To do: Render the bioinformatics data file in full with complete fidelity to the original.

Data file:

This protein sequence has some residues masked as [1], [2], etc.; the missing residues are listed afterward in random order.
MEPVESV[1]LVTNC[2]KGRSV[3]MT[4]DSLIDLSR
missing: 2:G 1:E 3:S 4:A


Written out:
This protein sequence has some residues masked as [1], [2], etc.; the missing residues are listed afterward in random order.
MEPVESV[1]LVTNC[2]KGRSV[3]MT[4]DSLIDLSR
missing: 2:G 1:E 3:S 4:A